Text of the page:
Shoulder harp, Egypt, ca. 1500 BC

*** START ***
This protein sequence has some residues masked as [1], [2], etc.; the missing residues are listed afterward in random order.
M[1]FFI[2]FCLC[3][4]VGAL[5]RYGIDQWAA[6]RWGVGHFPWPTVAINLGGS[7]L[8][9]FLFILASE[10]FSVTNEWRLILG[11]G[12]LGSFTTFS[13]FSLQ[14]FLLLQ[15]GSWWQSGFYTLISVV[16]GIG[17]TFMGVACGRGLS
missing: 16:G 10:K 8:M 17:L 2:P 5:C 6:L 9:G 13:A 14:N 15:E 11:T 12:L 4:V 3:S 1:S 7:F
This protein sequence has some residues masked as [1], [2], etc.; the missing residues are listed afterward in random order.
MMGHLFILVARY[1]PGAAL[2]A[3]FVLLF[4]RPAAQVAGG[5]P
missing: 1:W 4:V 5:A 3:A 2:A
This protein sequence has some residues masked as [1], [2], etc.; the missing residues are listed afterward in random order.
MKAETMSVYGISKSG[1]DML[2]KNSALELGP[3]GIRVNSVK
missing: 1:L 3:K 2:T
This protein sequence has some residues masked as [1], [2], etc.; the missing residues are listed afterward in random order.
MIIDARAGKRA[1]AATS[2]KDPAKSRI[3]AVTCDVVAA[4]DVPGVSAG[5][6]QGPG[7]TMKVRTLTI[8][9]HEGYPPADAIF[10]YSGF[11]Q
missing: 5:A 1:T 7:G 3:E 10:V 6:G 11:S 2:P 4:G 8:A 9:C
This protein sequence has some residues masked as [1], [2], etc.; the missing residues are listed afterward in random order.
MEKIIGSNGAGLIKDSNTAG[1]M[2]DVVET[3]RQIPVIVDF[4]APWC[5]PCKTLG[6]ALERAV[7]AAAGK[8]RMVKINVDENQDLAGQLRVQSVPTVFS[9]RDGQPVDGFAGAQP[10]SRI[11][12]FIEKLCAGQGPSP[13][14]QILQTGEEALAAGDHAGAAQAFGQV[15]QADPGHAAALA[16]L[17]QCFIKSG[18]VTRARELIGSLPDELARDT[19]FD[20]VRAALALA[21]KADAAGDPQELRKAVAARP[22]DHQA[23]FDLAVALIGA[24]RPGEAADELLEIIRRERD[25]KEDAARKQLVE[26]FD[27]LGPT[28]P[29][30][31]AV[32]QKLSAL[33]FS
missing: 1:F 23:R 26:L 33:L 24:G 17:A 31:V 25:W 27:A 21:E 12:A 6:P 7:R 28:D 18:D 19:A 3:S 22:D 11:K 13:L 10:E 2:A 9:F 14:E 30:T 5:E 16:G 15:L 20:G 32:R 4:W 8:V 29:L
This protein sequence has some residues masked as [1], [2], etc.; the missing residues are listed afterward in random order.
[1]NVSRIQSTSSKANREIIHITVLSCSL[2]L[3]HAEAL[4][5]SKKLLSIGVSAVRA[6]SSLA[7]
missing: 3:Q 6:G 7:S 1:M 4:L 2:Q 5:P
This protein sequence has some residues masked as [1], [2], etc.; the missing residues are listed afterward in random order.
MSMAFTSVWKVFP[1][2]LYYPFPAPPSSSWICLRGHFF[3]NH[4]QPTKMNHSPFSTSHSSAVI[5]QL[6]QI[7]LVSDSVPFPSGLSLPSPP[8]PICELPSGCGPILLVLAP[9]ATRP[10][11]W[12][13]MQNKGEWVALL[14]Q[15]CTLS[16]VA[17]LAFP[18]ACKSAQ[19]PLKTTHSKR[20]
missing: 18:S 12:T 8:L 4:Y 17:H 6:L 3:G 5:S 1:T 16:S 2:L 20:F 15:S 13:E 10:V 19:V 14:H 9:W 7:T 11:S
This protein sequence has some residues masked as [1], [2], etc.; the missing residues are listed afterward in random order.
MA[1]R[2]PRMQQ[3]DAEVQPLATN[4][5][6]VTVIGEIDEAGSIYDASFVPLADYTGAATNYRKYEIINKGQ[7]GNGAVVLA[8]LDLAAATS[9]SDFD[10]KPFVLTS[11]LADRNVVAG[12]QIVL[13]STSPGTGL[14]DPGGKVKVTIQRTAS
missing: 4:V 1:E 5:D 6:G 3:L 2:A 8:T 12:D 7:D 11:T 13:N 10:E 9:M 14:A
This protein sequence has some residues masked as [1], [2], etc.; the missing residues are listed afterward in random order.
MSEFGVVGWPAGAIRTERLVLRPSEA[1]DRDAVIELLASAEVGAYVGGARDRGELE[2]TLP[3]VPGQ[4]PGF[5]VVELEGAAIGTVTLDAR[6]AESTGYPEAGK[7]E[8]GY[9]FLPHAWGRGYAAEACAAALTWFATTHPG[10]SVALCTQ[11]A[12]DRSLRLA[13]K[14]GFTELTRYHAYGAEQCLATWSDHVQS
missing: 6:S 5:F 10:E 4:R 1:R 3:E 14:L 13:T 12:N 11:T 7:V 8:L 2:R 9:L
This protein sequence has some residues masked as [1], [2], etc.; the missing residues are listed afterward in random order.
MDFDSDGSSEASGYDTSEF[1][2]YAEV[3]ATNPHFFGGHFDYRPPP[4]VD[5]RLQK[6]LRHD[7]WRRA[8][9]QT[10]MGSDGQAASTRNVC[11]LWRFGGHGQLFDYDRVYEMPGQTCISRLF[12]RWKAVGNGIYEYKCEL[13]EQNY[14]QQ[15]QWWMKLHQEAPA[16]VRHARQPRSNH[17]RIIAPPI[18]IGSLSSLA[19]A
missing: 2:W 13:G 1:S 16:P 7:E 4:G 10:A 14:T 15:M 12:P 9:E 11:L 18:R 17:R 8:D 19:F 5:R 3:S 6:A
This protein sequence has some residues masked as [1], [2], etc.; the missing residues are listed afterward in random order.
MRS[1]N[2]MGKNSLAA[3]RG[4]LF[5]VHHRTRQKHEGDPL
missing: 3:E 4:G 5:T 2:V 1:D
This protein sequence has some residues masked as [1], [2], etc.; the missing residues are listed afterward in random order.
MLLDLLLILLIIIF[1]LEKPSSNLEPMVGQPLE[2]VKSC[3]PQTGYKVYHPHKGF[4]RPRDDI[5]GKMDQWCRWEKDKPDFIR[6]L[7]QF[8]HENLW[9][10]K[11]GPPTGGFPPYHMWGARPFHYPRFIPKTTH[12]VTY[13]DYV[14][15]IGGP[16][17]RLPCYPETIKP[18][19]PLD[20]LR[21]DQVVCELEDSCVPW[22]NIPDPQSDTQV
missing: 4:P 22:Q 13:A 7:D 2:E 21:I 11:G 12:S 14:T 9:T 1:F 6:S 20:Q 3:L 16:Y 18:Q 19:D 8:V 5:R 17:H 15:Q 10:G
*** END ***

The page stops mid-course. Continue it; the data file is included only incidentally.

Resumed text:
The harp originated during the third millennium BC in Mesopotamia and appeared in Egypt around 2700 BC. It took various forms and sizes. The shoulder harp belongs in the category of arched harps and made its appearance during the reign of Thutmosis III (ca. 1480 BC). Compared to other types of harp that remained in use in Egypt for 2 500 years, the shoulder harp disappeared from use after 100 years. Nevertheless, the harps still preserved to this day are mainly of the shoulder type. Depictions in tombs show that the instrument was carried on the left arm or shoulder, with the strings facing outwards. The sound-box was fairly small and could be up to sixty-five centimetres long. Four strings were attached to the curved neck, which projected from the sound-box, which itself was covered by an animal skin with sound holes cut into it. Beneath the skin was a thin string-holder running the entire length of the sound-box and to which the other ends of the strings were attached. The strings, skin and string-holder are missing from this instrument, but this does not detract from it being an exceptional item. It is the oldest piece in the MIM collection.